REGINA — The man who slashed the federal deficit in the 1990s says he’s worried about the upcoming budget and the debt that will be shouldered by future generations.
Paul Martin, who was Liberal finance minister before he became prime minister, said Thursday there’s a lot of debate over the figures used by the Conservative government.
Martin said budget watchdogs — including the parliamentary budget officer, the International Monetary Fund, the Fraser Institute and the C.D. Howe Institute — have all said the numbers “don’t hold up.”
“Think about what’s going to happen,” Martin told about 200 Liberal supporters at a speech in Regina.
“If their numbers are no good — and that’s before taking into account a slowing U.S. economy and an aging population — well, then you think what’s going to happen and again that is what we are bequeathing to our children.”
“In short, the government is making the numbers up as they go along.”
Federal Finance Minister Jim Flaherty announced last October that Ottawa posted the biggest deficit in history at $55.6 billion.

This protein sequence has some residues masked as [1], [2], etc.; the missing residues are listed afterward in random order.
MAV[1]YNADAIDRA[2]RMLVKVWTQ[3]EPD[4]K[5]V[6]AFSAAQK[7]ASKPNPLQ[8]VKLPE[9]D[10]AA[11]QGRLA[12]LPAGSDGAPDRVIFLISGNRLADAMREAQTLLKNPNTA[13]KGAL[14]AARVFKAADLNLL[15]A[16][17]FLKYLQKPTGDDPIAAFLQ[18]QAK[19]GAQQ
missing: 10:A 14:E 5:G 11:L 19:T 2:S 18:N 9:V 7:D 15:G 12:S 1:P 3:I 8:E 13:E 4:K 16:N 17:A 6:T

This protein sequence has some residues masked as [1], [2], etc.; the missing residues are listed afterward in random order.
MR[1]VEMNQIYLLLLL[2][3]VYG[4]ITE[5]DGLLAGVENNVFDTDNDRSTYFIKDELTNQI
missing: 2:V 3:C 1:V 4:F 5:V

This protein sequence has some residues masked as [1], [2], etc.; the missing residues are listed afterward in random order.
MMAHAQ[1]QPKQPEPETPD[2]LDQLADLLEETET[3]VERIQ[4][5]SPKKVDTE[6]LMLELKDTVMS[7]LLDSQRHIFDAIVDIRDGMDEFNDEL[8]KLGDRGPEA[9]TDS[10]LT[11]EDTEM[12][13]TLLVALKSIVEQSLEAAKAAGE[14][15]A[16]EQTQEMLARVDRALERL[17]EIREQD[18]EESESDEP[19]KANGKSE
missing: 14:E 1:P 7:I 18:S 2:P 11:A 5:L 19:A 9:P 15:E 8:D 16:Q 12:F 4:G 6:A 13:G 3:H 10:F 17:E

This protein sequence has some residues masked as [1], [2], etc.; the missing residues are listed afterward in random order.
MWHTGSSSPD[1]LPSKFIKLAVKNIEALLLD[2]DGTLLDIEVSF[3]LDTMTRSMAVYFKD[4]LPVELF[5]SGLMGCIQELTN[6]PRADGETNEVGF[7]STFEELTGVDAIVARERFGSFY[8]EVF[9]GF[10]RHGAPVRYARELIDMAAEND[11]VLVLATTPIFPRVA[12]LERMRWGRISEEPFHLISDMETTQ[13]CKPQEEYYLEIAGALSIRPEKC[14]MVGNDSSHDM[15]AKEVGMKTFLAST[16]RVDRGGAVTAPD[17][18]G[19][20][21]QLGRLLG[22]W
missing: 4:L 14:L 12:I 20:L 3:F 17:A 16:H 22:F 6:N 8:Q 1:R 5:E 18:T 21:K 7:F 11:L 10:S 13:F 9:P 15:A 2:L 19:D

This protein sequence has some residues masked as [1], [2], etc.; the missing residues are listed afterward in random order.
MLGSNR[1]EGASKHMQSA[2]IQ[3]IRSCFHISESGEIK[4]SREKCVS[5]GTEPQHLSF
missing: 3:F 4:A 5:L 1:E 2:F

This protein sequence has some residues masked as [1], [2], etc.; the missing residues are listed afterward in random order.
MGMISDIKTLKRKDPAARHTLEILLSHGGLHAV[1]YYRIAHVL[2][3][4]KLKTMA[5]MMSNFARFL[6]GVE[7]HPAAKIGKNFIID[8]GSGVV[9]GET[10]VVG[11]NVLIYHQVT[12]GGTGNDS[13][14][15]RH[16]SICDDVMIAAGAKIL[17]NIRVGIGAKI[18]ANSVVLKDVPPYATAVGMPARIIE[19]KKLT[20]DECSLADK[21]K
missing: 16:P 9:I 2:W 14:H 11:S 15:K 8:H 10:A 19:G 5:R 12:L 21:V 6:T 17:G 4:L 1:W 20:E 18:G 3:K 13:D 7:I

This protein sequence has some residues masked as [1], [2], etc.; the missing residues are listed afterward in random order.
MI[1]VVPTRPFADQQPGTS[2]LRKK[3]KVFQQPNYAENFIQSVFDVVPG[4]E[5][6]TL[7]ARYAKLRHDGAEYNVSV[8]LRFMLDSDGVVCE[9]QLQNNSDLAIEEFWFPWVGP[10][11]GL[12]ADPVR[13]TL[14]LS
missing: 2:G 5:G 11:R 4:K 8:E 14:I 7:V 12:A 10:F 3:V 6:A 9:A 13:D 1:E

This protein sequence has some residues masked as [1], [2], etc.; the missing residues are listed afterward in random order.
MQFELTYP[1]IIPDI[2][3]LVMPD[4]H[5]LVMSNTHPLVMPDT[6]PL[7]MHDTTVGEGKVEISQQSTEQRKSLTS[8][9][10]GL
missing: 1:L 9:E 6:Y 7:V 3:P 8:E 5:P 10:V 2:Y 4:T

But Flaherty said the government will achieve a balanced budget in five years.
A report released last November by Kevin Page, the parliamentary budget officer, shows Ottawa’s deficit falling sharply from the record $55.6 billion.
But Page’s analysis never shows the deficit reaching zero. Instead, the parliamentary budget office forecasts that Canada will still have an $11 billion deficit in five years — when Flaherty is projecting a $2.6-billion surplus.
By that time, Ottawa will have added more than $200 billion to the national debt, the report suggested.
“That’s new debt which they created and it is new debt which they are bequeathing to our children. And understand, our children are going to be asked to pay that debt off — nobody in this room is going to assume that responsibility,” said Martin.
During his time as finance minister, Martin erased a $42-billion deficit and paid down billions on the national debt by making deep cuts to provincial transfers and spending.
Martin’s speech was an attempt to boost party support in Saskatchewan, a Conservative stronghold. There are 13 Tory members of Parliament and just one Liberal — veteran Regina MP Ralph Goodale.
The Conservatives were quick to denounce Martin’s comments.
In an email to The Canadian Press, Flaherty’s spokeswoman Annette Robertson said the government bases its forecasts and budget numbers on the average of private sector economic projections to ensure objectivity.